Tuesday, 13 April 2010

Chump Chop Curry

NAME: _Chump Chop Curry

INGREDIENTS/UTENSILS:
4 to 6 lamb chump chops
3 or 4 medium white potatoes
3 or 4 medium brown onions
1 cup chickpeas
1 tbsp olive oil
1 tbsp curry powder (mild or hot depending on your preference)
1 tbsp baharat (www.recipezaar.com/recipe/Baharat-Spice-Blend-224763)
1 tsp salt per preference
1 tsp cayenne pepper per preference
1 tbsp flour
1 litre water

METHOD:
Cut onions into lengthways crescents, trim fat from chump chops.  Put oil into a large saucepan and bring to a gentle heat, add the onions in a layer, then place the chops atop the onions.  Sprinkle half the spices over the chops and onions, leave to braise.

After about ten minutes turn the mixture over so the chops are on the bottom, sprinkle remaining spices over. Leave for another ten to fifteen minutes.

Add enough water to cover, and if your chickpeas are dry and have not been cooked, add them at this point as well, so they will soften in time.  Allow to simmer gently for 45 minutes.  Resist the urge to eat it now!

Peel and dice the potatoes in about 2cm cubes, add to the pot and add enough water to make the sauce liquid again and cover about 3/4.  Add chickpeas at this stage if they are precooked.  Allow to simmer for another half hour.

Adjust seasoning at this point, and mix the flour with a few tablespoons of water.  Drizzle the flour/water into the pot, stirring all the time, and waiting to see how much the sauce thickens.  Adjust to preference.

SERVING:
Serve over a bed of Basmati rice, with a garlic and chilli type pickle/relish on the side.  (These are usually reddish-orange coloured, spicy hot, with a nice fermented taste, available at Asian and Indian specialty stores.)

NOTES:
The herbs in the curry and baharat penetrate the meat during the simmering, and produce the trademark "falls off the bones" tenderness of the meat.  It should have a curry bite without being scorching.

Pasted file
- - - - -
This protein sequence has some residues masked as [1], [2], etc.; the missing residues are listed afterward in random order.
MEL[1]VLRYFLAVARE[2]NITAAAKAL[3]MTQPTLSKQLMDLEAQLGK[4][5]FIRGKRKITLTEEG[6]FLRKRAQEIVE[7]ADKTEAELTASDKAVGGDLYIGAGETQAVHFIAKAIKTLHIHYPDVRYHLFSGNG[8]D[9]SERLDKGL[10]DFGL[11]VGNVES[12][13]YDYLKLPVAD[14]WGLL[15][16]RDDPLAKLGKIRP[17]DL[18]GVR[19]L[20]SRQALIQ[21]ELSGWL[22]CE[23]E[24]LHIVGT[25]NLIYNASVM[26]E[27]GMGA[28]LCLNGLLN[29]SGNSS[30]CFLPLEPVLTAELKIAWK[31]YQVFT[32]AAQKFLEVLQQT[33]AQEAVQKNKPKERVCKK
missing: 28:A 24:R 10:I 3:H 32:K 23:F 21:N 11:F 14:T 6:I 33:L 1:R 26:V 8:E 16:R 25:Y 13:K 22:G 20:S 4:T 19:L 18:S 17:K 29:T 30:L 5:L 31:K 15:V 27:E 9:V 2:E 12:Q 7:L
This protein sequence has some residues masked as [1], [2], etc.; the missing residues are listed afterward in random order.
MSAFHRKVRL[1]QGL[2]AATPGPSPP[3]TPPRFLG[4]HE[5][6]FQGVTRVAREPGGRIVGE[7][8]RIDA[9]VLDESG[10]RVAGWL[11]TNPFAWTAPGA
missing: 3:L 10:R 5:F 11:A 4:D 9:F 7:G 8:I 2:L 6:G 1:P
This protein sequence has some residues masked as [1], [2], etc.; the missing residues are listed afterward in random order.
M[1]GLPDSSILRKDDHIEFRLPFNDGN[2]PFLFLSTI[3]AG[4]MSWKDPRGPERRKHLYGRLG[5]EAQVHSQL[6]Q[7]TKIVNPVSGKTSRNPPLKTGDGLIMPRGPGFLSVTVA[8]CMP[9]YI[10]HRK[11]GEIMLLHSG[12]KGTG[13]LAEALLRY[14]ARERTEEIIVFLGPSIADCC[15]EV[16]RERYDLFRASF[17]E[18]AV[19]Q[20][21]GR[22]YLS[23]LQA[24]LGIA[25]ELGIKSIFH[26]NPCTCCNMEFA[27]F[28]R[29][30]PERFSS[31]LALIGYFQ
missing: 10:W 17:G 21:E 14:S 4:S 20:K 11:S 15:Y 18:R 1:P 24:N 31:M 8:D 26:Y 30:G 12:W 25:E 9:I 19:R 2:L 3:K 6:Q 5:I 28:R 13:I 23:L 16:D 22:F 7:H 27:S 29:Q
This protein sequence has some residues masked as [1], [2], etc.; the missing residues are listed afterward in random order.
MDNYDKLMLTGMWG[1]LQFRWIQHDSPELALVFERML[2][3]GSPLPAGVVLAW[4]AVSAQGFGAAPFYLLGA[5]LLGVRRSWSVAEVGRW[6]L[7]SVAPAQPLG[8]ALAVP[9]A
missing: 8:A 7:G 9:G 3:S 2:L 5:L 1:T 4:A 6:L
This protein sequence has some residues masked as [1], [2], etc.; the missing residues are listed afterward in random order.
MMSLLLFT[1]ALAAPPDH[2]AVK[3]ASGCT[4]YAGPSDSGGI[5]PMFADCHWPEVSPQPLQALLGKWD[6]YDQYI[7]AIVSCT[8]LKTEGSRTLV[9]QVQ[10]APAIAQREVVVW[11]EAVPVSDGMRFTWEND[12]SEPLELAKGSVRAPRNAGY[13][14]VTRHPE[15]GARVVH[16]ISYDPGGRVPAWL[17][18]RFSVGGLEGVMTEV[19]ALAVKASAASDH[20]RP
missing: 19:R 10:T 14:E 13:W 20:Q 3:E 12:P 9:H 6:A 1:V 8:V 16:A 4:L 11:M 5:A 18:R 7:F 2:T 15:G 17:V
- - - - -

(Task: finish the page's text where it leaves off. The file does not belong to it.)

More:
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Bullets For My Chicken

NAME: _Bullets For My Chicken

INGREDIENTS/UTENSILS:

100g - 200g chicken or turkey mince
1 tbsp polenta fine
1 tbsp bourghal fine
1 tbsp psyllum husk
1/2 tsp ground coriander seed
1/2 tsp ground nutmeg
1/2 tsp ground cumin
1/2 tsp ground fenugreek
1/2 tsp chilli flakes
1 tsp chicken stock powder (or replace water, below, with strong chicken stock)
1 tsp salt (more or less, season to taste)
1 egg
2 tbsp water (roughly - adjust to make mixture slightly soft to begin with)
Rice bran oil or grapeseed oil to fry.

If crumbing as well:
1 egg
flour (wheat or corn meal flour)
breadcrumbs


METHOD:
Mix everything except the water in a bowl, really well.  Add water (or chicken stock) bit by bit until you get a stiff paste. Mix really well to develop some stickiness and set aside for a while.  An hour at least.  That allows the grains of polenta and bourghal to absorb moisture and become softened.

Roll out in long cylinders about the thickness of a Sharpie (5mm - 10mm) and cut into 2cm lengths.  If you're crumbing them, do it now, roll in flour, egg, and then crumbs.

Your choice of deep or shallow frying - just make sure they get golden to brown in colour.

SERVING:
These are just part of a meal, you can try them in a variety of ways:
- Crumbed, with a side of vegies in a creamy sauce, served immediately.
- Tossed with pasta and Italian red sauce.
- On a bed of rice drizzled with a sweet and spicy sauce.
- Cold, in a salad or as a finger food snack

NOTES:
You can replace the polenta and bourghal with plain bread crumbs if you don't have them, use a touch less water/stock if you do.

Also crushed cheese crackers will work.  (It's just to break up the tight meat texture, and I often use cheese Jatz, some finely grated cheese, and crumb them with more cheese Jatz crumbs instead of breadcrumbs to makeTed's Famous Fowl Cheesy Balls.) Psyllum husk is dietary fibre, and also helps bind the mixture.

Why I use RBO or GSO to fry rather than olive oil is simple - olive oil is not a high temperature oil.  It's mainly for salads and for adding to cooking at a later, lower temperature, stage. I also prefer to shallow fry and control how much oil I end up eating.  (Although, these bullets don't soak up much oil thanks to the psyllum husk, anyway.)



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